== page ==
The popular Advance-Decline (AD) Line is a market breadth indicator, providing a very good measure of overall market strength
The Advance-Decline line measures the broad market strength represented by the New York Stock Exchange (NYSE). Historically, the AD Line peaks out well ahead of the more widely followed market indices and averages. It provides such useful information as:
The AD Line is calculated by taking the difference between the advancing and declining issues each day (usually on the NYSE). This positive or negative number is added to the cumulative AD line.
The AD Line is a good indicator of overall market strength; and many feel it is more revealing than popular indices such as the Dow Jones or the NASDAQ Composite Index. This is because the AD line is usually calculated on the NYSE, which represents the largest equities marketplace in the world with over 3,025 listed companies (see the Sidebar below).
In using the AD Line, keep an eye on the Trend and watch for Divergence from other indices or sectors:
Trend: By studying the trend of the AD Line you can see if the market is in a rising or falling trend, if the trend is still intact, and how long the current trend has prevailed.
Divergence: The AD line should trend in the same direction with the market averages. When the AD line peaks out ahead of the market, as it often does, investors are alerted to poor market breadth.
Typically, the daily AD Line is used to watch for short to intermediate trends. A weekly AD Line is considered more useful for trend comparisons that span several years.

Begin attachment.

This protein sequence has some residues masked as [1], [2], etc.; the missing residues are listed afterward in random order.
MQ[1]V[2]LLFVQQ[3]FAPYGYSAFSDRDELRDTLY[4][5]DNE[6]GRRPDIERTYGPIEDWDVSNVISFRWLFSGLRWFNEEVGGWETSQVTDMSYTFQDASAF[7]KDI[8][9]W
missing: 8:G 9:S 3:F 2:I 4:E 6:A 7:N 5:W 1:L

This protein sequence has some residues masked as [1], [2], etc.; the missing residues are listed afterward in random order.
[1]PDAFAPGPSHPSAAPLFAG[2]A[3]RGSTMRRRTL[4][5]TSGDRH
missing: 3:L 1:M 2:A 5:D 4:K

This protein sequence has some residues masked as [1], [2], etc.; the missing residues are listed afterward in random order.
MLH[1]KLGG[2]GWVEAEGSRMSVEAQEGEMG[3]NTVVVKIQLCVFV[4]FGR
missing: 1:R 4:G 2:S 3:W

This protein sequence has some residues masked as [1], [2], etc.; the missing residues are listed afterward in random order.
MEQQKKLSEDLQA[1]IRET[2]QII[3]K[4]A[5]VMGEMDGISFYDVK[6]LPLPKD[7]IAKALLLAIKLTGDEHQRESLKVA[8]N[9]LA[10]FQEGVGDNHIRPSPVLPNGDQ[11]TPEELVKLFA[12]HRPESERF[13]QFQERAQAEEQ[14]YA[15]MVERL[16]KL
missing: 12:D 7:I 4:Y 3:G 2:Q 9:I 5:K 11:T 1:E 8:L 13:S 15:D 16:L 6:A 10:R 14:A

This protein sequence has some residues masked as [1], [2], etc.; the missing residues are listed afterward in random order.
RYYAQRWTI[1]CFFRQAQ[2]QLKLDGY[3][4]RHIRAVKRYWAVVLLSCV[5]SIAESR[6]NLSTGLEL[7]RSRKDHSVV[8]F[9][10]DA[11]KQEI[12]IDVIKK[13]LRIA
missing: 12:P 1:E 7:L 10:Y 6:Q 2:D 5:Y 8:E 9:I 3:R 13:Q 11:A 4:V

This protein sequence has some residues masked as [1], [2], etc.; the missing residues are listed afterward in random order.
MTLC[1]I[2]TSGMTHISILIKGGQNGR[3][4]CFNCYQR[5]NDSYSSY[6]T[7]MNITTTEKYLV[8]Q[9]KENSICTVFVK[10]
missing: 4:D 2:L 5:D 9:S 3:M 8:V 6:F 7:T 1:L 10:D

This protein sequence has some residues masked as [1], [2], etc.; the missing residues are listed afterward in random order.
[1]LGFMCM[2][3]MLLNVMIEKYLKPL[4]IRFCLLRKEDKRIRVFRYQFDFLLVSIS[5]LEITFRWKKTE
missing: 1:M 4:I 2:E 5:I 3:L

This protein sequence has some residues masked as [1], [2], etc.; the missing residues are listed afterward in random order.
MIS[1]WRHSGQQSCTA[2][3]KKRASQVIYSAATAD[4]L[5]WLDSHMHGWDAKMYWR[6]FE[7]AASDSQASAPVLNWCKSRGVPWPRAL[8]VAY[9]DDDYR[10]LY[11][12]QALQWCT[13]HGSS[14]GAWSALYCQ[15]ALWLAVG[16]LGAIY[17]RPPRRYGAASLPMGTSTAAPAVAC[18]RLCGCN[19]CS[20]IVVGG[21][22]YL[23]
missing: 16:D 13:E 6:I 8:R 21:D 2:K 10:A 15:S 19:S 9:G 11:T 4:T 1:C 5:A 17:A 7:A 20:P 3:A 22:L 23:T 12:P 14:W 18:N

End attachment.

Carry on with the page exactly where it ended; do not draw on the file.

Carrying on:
The Overbought/Oversold Indicator (OB/OS) is simply a smoothed AD Line. The smoothing is done by taking the 10-day exponential moving average of the A/D Line. Smoothing the A/D Line makes it fluctuate within a narrower range with heavier weighting given to past data.
The OB/OS indicator generally fluctuates in a range of +400 to -400. A level above +200 suggests an overbought market while a level below -200 suggests an oversold market.
There are a number of other useful indicators for measuring market breadth. See also the McClellan Oscillator, McClellan Summation Index, Upside-Downside Volume, and the Arms Index.
Sidebar on the NYSE
The New York Stock Exchange (NYSE) is the largest equities marketplace in the world and is home to 3,025 companies worth more than $16 trillion in global market capitalization. As of year-end 1999, the NYSE had 280.9 billion shares listed and available for trading worth approximately $12.3 trillion.
Over two-thirds of the roster of NYSE companies have listed here within the last 12 years. These companies include a cross-section of leading U.S. companies, midsize and small capitalization companies. Non-U.S. issuers play an increasingly important role on the NYSE. As of July 1999, 382 non-U.S. companies were listed here - more than triple the number 5 years ago.
-- From the NYSE website at NYSE.com